I’ve taken several upper level university creative writing classes, two of which were with Jill Ciment, a wonderful author and teacher. She taught me a lot about the process of writing. But my best support has come from Juli Page Morgan and S. A. Hussey. We ‘met’ in a writing forum and split off to make our own.
Who gave you feedback as you worked through writing the book?
Juli and Steph have helped me the most. These ladies have given me wonderful advice, caught my typos, been my cheerleaders and offered a sympathetic ear when I needed one. Even though I’ve never met them face to face, I consider them very close friends.
Did you have a market in mind when you started writing the book?
Not really. Old Dogs is not what I feel is a regular romance. Really, it’s just a story about people, what they go through daily, how they find each other, what they have to do to make their relationships work. While I do love a happy ending, it doesn’t always work out that way, and a little angst makes for some great story-building.
How many submissions did you send out?
Over the course of a year I probably made dozens of inquiries to literary agents. The vast majority replied with a polite but generic this-isn’t-something-we’re-looking-for-at-this-time. After that, I got impatient and decided “F^@# you, Jobu, I do it myself.” *gratuitous movie (Major League) quote*
What made you decide to publish independently?
I had sent inquiries out to agents, all of whom politely rejected my story. I doggedly continued my search for an agent. I finally got a request for my entire manuscript. Let me tell you, I was excited! I thought that I finally would be on my way to getting my book published. The agent got back with me and told me that they all liked my book, but it didn’t fit their company’s formula for a romance novel. According to them, the lead characters needed to meet much sooner in the story, the point of view should be fifty-fifty between the two of them. For them to publish my book, I needed to do a MAJOR rewrite. I politely declined and decided to self-publish.
What was the biggest challenge of publishing independently?
For me, it’s marketing. I’m not a particularly forward person and I don’t like jumping up and down, yelling ‘Look at me!’ But, if I expect anyone to ever hear of me and my books, I’m going to have to get over that and make some serious effort. Maybe a sandwich board alongside the road.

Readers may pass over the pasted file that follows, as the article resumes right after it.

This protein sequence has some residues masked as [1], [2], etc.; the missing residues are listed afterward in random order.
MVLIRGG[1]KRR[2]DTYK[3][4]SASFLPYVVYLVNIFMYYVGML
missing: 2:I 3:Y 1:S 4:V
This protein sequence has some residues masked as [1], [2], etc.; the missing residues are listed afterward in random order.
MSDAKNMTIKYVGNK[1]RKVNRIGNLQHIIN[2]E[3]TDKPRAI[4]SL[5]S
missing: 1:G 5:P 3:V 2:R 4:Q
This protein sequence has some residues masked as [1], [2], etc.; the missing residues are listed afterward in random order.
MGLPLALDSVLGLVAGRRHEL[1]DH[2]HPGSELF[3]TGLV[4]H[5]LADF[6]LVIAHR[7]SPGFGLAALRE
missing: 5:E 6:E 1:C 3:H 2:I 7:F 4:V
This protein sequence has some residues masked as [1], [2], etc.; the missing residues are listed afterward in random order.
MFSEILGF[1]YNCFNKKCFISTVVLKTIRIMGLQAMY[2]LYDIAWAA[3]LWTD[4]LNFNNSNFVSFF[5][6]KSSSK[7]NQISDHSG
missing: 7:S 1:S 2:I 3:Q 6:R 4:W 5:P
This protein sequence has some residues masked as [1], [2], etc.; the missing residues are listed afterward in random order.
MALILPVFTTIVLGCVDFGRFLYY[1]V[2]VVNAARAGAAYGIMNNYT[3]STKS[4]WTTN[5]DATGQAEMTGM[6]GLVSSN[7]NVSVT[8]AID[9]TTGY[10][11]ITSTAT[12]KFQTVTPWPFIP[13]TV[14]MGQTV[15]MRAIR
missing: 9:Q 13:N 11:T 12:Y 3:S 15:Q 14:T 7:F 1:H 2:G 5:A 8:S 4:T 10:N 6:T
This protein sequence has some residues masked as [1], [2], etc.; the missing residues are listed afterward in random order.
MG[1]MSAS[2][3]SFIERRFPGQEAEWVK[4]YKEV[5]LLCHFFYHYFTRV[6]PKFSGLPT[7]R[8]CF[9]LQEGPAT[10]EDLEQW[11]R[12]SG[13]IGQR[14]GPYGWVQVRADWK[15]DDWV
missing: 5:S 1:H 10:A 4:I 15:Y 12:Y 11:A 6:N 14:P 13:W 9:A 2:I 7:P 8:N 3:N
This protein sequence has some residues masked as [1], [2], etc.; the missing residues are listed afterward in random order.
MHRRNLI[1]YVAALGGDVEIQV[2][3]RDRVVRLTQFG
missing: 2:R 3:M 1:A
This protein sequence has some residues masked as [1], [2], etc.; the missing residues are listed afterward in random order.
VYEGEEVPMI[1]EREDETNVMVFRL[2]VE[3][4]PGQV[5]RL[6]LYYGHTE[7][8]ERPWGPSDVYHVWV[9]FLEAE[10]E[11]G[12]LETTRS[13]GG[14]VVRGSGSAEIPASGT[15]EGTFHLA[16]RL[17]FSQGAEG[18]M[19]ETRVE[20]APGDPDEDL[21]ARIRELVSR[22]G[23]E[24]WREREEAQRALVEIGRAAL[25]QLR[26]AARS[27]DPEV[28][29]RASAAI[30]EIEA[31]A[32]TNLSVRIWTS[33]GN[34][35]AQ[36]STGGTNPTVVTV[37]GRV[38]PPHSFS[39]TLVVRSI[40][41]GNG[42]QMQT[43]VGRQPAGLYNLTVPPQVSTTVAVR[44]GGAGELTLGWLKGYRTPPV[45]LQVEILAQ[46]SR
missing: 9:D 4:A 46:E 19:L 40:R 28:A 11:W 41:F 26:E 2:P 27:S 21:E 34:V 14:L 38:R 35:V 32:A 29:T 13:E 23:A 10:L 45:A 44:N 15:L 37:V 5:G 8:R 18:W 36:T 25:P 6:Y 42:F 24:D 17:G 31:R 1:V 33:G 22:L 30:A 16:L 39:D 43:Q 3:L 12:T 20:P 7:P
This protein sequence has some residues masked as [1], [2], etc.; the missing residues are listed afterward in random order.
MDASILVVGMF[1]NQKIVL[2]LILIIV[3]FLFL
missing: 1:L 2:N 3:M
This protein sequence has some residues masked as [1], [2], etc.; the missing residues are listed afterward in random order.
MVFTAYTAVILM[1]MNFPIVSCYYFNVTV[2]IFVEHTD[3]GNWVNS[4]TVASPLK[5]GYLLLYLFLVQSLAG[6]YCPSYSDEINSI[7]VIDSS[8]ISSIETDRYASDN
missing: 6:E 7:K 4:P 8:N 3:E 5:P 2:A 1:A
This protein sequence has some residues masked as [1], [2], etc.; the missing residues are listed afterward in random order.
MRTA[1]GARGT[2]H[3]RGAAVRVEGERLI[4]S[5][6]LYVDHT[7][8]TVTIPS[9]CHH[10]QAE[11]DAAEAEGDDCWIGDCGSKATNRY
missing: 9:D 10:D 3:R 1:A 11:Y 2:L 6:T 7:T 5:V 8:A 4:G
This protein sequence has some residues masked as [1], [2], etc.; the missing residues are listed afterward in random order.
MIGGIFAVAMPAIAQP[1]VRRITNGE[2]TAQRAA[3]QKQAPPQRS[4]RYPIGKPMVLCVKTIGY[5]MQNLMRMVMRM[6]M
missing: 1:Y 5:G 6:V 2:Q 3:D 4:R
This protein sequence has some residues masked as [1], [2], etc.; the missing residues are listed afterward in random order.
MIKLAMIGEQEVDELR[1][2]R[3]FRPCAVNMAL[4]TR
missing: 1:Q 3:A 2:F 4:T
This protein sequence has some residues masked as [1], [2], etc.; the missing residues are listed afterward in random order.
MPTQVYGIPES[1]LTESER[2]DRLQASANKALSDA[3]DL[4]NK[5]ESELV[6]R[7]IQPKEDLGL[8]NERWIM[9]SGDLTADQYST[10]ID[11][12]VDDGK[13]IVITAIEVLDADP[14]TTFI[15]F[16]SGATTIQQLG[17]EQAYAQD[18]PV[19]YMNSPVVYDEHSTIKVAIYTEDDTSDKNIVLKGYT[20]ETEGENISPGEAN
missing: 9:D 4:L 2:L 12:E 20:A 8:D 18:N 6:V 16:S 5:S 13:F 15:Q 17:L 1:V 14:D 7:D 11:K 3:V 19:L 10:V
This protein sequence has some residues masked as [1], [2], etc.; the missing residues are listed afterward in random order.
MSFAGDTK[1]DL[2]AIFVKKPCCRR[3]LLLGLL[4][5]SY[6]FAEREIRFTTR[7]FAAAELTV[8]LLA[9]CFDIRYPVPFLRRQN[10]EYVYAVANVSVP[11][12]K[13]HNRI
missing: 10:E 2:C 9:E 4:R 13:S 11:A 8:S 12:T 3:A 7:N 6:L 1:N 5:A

What advice would you give aspiring writers?
The same thing I have to tell myself every day: That thing won’t write itself. Sit down, grab some coffee/tea/name your poison and just write something. Anything. If it’s crap, at least you’ve written something. Making a story out of the stuff that falls out of your brain is what editing and revisions are for.
After a bitter divorce from her snobby, unfaithful husband leaves her with the dog and only enough possessions to fit in her Chevy Vega, Valerie Roark retreats to the dark water and pine woods of her Central Florida childhood. In spite of her overprotective and loving family’s well-meaning efforts to draw her out, Valerie only wants to hide away and lick her wounds in private. She’s discovered a benefit to living a hermit’s life: no one can stomp on your heart.
She didn’t expect to become friends with her new next door neighbor. Daniel Hollingsworth is kind, handsome and British, the very combination she is most attracted to. But Daniel is nursing his own wounds–the death of his wife–and plans to move back to England soon. Neither is looking for a relationship, but when a surprise from Valerie’s past plays a visit, both realize that a good friend is what they really need, and friendship can transform into something more…
Debi Matlack is that rarest of creatures, a native-born Floridian. She still lives there with her husband, another Native Floridian, and four cats. She hopes that someday her writing might prove popular enough to support her in the manner to which she would like to become accustomed, probably becoming a crazy cat lady, but a well-financed one.